Homage to Anna Kristine Iwersen (2020)
Is it possible to tell the biography of a historical figure behind museum objects unknown today in the form of fragments to find or discover a representation of them and their entrepreneurial work?
Around the years 1836/37, a few years before the start of the women's movement, there were (almost) no opportunities for women to take on a leadership role in society. The lace dealer Anna Kristine Iwersen from Lögumkloster in Vestslesvig managed to become a successful entrepreneur and to defy the role of women in the early 19th century. Her work as a businesswoman became the subject of this work.
Anna Kristine Iwersen was a successful lace dealer. Her purchase accounts were used as the historical source for this work. They provide us with information about the lace-makers Anna Kristine Iwersen bought her lace goods from. It gives the lace-makers, the craftsmen behind the lace goods, an identity and origins.
Anna Kristine Iwersen designed and developed the goods in her patterns, she looked for suitable lace-makers and taught them to make her patterns. She gave the lace-makers their orders and let them do the work. She bought the goods back from them. She examined and sorted them according to quality. Up to then, only women had been involved in this process. She sold the work of the lace-makers to the lace merchant. The work entered the market and finally arrived at the customer. If the maintained and preserved works are archived in a museum, they are usually assigned to the “empty” and completely unknown name Anna Kristine Iwersen by a note on an index card in the museum file. In this respect, the knowledge of the identity and origin of the lace-makers behind the goods attributed to Anna Kristene Iwersen also locates Anna Kristine Iwersen herself as a business woman in a network of trade structures, the pattern of which she herself determined. It also gives her an identity. This interests me.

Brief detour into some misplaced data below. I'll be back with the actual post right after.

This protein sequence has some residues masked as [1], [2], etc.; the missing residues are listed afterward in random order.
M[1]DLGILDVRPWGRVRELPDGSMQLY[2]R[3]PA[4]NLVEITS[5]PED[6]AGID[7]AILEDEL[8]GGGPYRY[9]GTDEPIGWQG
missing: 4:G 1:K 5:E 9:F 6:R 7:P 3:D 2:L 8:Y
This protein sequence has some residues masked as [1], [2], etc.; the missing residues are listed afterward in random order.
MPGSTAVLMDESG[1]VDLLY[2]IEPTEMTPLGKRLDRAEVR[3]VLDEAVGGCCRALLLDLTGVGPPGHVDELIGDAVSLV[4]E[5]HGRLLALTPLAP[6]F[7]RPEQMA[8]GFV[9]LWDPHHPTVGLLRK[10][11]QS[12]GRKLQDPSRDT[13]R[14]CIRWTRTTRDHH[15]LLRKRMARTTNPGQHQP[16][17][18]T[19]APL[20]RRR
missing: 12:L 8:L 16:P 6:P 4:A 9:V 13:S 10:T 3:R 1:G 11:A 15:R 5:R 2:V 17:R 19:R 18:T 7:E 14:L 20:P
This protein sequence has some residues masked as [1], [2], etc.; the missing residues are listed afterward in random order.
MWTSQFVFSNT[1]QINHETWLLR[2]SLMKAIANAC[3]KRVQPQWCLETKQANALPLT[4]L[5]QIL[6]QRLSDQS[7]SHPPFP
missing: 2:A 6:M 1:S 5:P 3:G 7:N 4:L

The works Homage to Anna Kristine Iwersen represent as a series the development of this trade network, during her work- and lifetime. The base (the stitch pattern) corresponds to the typical basis of Tondern lace, using the technique from which Iwersen's goods were made. The shapes (thread compression) form the pattern on the tulle base and correspond to the places of origin and thus the places of work of the individual lacemakers, which are recorded in her purchase accounts and church books.
Each lace (bobbin) pattern represents a map of Anna Kristine Iwersen's trade network at a very specific point in time, which was designed by her own work. She designed this pattern solely through her life's work as a trader, just as she designed the patterns of the lace-makers in the role of trader. By transferring the trade network into the pattern of my work, I make it visible.
Since Anna Kristine Iwersen worked at a time when the Vestslesvigen lace industry was changing, the development of her trade network shows at the same time the decline in the lace trade in this area, for which her work was exemplary.
Homage to Anna Kristine Iwersen is dedicated to Ms. Anna Kristine Iwersen.